Tokenization & Distribution of Energy
As it stands, the energy market in the US alone is worth 2 trillion dollars. The distributed ledger investment in the sector is currently at $100 million dollars. Constellation is leading the path on tokenized solution that will allow consumers and businesses to effectively earn and distribute their energy consumption, minimizing wastage and dismantling the current monopolies of the sector. Below are a number of approaches and use cases constellation is looking into.
We’ve entered an age of abundance with traditional renewable energy sources providing more power than ever before. This, coupled with the rise of consumer technologies like solar panels, calls for a radical rethink of how we manage and distribute energy on this planet. Constellation’s technology allows for the tokenization of energy consumption across disparate networks improving the current hierarchies of production and consumption.
While blockchain may seem at first too disruptive for power utilities, it can actually help them keep up with rising power demand in smaller, lower-value blocks. Blockchain can also make existing energy industry processes more efficient by serving as the backbone for the smart grid systems that automatically diagnose and respond to network emergencies and problems.
Green Finance and Carbon Trading Systems
Blockchain can be deployed to both schemes, which are crucial to support the implementation of developing member countries’ Nationally Determined Contributions under the 2015 Paris Agreement against climate change. The technology can help provide guarantees of origin, emission allowances, and renewable energy certificates, and also help organize, coordinate and secure resilient peer-to-peer power systems.
Emergence of Variable Electricity Rates
Presently, electricity rates are stipulated by centralized authorities. Blockchain technology has the potential to decentralize the market such that rates will no longer be fixed by these centralized bodies, but by the market itself. Electricity tariffs will begin to behave like tradable commodities that respond to demand and supply signals in a fully functioning distributed electricity market.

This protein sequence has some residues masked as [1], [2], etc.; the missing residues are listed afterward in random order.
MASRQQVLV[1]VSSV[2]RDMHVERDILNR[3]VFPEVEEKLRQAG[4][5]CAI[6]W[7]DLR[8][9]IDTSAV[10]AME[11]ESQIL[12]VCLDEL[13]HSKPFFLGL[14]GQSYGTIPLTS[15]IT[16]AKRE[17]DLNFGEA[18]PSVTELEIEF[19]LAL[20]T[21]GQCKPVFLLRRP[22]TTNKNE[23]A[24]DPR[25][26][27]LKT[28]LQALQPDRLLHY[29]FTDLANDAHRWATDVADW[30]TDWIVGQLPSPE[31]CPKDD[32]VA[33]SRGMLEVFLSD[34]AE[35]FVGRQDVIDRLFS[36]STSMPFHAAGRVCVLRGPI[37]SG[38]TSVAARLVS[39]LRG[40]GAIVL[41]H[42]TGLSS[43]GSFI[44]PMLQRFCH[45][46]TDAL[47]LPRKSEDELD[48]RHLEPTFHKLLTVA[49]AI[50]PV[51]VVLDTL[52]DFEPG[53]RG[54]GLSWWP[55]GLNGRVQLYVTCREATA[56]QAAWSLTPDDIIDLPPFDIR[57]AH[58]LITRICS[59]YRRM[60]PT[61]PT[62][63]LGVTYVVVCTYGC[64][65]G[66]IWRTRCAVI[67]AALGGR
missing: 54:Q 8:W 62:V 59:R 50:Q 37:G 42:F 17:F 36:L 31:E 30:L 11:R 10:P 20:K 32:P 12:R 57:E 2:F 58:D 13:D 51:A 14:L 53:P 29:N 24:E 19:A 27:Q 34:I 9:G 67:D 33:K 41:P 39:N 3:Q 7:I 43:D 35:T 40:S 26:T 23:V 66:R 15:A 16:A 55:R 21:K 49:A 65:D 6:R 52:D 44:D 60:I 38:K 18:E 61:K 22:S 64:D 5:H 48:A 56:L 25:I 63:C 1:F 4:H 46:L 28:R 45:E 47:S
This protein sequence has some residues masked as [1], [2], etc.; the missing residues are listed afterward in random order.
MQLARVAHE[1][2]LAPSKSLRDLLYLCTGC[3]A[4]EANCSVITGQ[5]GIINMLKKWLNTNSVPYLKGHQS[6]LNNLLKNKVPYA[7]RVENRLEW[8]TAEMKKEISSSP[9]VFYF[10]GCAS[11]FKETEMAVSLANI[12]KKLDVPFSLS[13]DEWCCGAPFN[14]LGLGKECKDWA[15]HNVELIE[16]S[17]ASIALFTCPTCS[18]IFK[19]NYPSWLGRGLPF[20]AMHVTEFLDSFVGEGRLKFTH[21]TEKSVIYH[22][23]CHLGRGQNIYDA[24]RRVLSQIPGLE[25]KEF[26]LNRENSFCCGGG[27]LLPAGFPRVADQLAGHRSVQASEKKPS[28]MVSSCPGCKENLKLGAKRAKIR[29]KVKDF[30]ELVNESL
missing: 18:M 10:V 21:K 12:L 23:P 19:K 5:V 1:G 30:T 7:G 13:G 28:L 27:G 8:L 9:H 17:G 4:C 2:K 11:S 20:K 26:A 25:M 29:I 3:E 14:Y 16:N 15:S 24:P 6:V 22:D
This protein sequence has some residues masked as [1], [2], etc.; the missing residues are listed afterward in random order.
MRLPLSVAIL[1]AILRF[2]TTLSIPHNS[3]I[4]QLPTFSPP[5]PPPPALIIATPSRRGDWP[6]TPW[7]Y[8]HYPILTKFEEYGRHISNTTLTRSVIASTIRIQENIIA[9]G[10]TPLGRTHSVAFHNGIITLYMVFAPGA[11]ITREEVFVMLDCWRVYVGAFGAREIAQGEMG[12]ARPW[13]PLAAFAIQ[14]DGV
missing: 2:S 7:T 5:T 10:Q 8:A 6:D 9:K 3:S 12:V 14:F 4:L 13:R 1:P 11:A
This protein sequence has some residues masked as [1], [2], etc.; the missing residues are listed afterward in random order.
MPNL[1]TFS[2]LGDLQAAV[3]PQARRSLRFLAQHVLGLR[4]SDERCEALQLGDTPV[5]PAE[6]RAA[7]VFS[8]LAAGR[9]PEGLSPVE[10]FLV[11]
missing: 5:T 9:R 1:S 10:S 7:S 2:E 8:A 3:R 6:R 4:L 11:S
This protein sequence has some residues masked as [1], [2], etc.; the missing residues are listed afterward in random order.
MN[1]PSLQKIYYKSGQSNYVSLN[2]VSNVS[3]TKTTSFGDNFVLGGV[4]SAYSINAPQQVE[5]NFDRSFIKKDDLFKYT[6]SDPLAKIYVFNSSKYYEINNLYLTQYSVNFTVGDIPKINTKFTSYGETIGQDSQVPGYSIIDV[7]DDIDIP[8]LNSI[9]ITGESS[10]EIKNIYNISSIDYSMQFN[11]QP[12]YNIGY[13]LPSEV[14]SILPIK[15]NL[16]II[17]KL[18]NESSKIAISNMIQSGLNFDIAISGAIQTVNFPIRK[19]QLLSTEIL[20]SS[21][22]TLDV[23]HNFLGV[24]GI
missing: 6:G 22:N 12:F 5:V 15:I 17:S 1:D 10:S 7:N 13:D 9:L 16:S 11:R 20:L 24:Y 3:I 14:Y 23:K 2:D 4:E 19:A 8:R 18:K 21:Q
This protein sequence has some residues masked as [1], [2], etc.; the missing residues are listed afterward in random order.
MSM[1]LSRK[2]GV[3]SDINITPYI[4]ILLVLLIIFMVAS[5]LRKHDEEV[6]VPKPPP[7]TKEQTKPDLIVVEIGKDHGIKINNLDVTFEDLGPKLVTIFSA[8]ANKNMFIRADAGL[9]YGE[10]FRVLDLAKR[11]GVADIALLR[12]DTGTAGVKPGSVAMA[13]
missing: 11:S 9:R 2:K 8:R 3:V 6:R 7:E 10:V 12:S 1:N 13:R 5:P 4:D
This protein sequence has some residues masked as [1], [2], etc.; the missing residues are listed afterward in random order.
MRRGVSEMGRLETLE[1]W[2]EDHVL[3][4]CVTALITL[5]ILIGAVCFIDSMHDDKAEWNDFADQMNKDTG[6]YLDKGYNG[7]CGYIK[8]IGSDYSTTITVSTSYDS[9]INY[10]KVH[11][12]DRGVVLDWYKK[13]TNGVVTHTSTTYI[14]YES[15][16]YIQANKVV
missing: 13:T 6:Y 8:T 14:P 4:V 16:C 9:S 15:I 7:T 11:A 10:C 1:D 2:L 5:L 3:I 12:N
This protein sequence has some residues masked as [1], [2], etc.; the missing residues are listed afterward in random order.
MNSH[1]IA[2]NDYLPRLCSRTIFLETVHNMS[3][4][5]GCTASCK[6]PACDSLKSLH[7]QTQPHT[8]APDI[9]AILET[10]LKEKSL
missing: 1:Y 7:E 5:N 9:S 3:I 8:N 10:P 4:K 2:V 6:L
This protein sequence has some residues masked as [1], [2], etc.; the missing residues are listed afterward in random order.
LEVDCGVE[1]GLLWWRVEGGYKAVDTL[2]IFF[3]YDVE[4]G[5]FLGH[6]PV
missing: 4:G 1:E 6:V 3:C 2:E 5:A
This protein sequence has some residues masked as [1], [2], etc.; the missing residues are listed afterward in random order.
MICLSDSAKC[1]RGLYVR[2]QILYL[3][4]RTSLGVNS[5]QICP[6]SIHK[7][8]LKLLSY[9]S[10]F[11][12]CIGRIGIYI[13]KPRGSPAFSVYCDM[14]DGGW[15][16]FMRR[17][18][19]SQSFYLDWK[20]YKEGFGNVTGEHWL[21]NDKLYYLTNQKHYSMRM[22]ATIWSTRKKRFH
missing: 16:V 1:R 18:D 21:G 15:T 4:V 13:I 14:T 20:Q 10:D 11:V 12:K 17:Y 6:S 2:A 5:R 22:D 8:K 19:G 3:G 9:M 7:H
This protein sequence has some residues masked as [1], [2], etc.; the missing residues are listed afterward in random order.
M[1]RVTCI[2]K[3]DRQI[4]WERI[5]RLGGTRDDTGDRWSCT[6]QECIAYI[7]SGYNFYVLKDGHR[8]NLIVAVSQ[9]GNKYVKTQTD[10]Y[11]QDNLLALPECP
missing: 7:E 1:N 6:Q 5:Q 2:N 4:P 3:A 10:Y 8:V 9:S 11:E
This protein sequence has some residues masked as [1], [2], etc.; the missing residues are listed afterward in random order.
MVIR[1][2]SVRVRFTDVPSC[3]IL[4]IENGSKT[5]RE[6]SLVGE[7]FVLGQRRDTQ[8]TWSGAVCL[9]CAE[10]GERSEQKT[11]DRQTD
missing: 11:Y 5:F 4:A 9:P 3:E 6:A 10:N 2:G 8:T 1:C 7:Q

With this sort of model, consumers will be presented with an array of choices when it comes to selecting electricity service providers. Consumers will be able to scan through blockchain listings to find the best deals for themselves.
Tokenization of Energy
Cryptocurrencies are the native currencies of the blockchain environment. By incorporating blockchains into the energy ecosystem, cryptocurrencies can be used to make energy payments. By “tokenizing” the grid, cryptocurrencies can then be used to facilitate different types of energy market transactions.
There are quite a number of sub-applications to this model. One is the tokenization of electricity by energy producers. WePower, a European-based blockchain enterprise that focuses on green energy trading, is one of the companies that is pursuing this model. Energy producers will be able to sell electricity in the form of tokenized cryptocurrencies which can be bought and traded like other cryptocurrencies.
Peer-To-Peer Energy Trading Platforms
With the electricity market decentralized and electrical energy becoming an asset on a blockchain, consumers can begin to trade electricity within a peer-to-peer market. This has the potential to introduce a greater economic potential for both energy companies and consumers as far the energy market is concerned. By making electricity a tradable asset on a blockchain, consumers can benefit from the many advantages of the blockchain commerce such as low transaction costs and network transparency among others.
There are a number of blockchain-based enterprises that are already working on solutions tailored to the peer-to-peer electricity trading market. Electron, which is a UK startup and Power Ledger an Australian blockchain-based energy company are some of the firms that are working to implement the peer-to-peer energy trading market. Microgrids are popping all over in places like New York, Sidney, Perth as well as communities in Germany and South Africa.
These microgrids allow trading in electricity within a specified area. One of the main advantages of microgrids is that it can be used as an emergency backup in situations when there are issues with the main grid. Natural disasters like floods, earthquakes, and hurricanes can cause service disruptions by affecting centralized grid infrastructure. In such an event, microgrids can sustain the community until the main grid is back online.
Renewable Energy Certificate Tracking
To respond to commercial interest and government regulation, renewable energy certificates and guarantees markets have emerged in the United States, Europe, Australia and elsewhere. While these markets have noble intentions, their administration is highly manual and costly, rendering the markets opaque, high-cost and inaccessible for most smaller participants. In addition, these analog, largely manual markets are not able to support any higher-level functionality such as consumption-linked purchasing, carbon-impact selective purchasing, or renewable generator aggregation.
“Why can’t buying renewable energy credits be like buying an airline ticket–allowing buyers to search for exactly what they want and allowing sellers to join forces to get a buyer to their desired destination?” EWF researchers ask. “Blockchains can create such a system for renewable energy.”